Obama hails queen's Irish visit
US President Barack Obama Monday hailed Queen Elizabeth II's visit to Ireland and said the drive for peace in Northern Ireland was an inspiration that could send a "ripple of hope" around the world.
Obama, launching a visit celebrating his distant family roots in Ireland, also said Washington had been impressed by the Irish rebound from the economic crisis and noted a "blood link" between the two nations.
"I wanted to just express to the Irish people... how inspired we have been by the progress that has been made in Northern Ireland," Obama said after talks with Irish Prime Minister Enda Kenny in Dublin.
"It speaks to the possibility of peace and people in longstanding struggles being able to reimagine their relationships.
"To see her Majesty the Queen of England come here and see the mutual warmth and healing that I think took place as a consequence of that visit.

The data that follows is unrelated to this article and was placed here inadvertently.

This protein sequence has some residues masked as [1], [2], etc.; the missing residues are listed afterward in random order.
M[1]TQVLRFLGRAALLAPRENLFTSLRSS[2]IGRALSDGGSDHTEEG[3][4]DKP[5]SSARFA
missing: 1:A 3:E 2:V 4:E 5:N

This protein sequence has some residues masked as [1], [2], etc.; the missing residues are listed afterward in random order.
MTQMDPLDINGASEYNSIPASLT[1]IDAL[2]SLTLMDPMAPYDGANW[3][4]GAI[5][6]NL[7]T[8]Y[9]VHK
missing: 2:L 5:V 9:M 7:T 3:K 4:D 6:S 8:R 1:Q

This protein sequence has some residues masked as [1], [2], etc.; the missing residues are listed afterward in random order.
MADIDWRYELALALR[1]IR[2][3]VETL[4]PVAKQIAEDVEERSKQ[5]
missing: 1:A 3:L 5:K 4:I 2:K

"To know that the former taoiseach Fitzgerald was able to witness the Queen coming here, sends a signal, not just in England, not just here in Ireland, but around the world."
The president was referring to Irish media reports that former Irish prime minister Garret Fitzgerald, who died last week aged 85, awoke in his final hours and was able to see TV footage of the queen's reconciliatory visit.
Obama said the royal visit also sent what slain US presidential candidate Robert Kennedy described as a "ripple of hope that may manifest itself in a whole range of ways."
Though he did not mention the Israel-Palestinian conflict, he may have perhaps been thinking of the imbroglio which he spent the last few days tackling, with little success, before leaving Washington.
Obama also said he was pleased to see the progress that Ireland was making as it tries to revive its economy, describing the process as a "hard road" that the Irish people were capable of travelling.
© 2011 AFP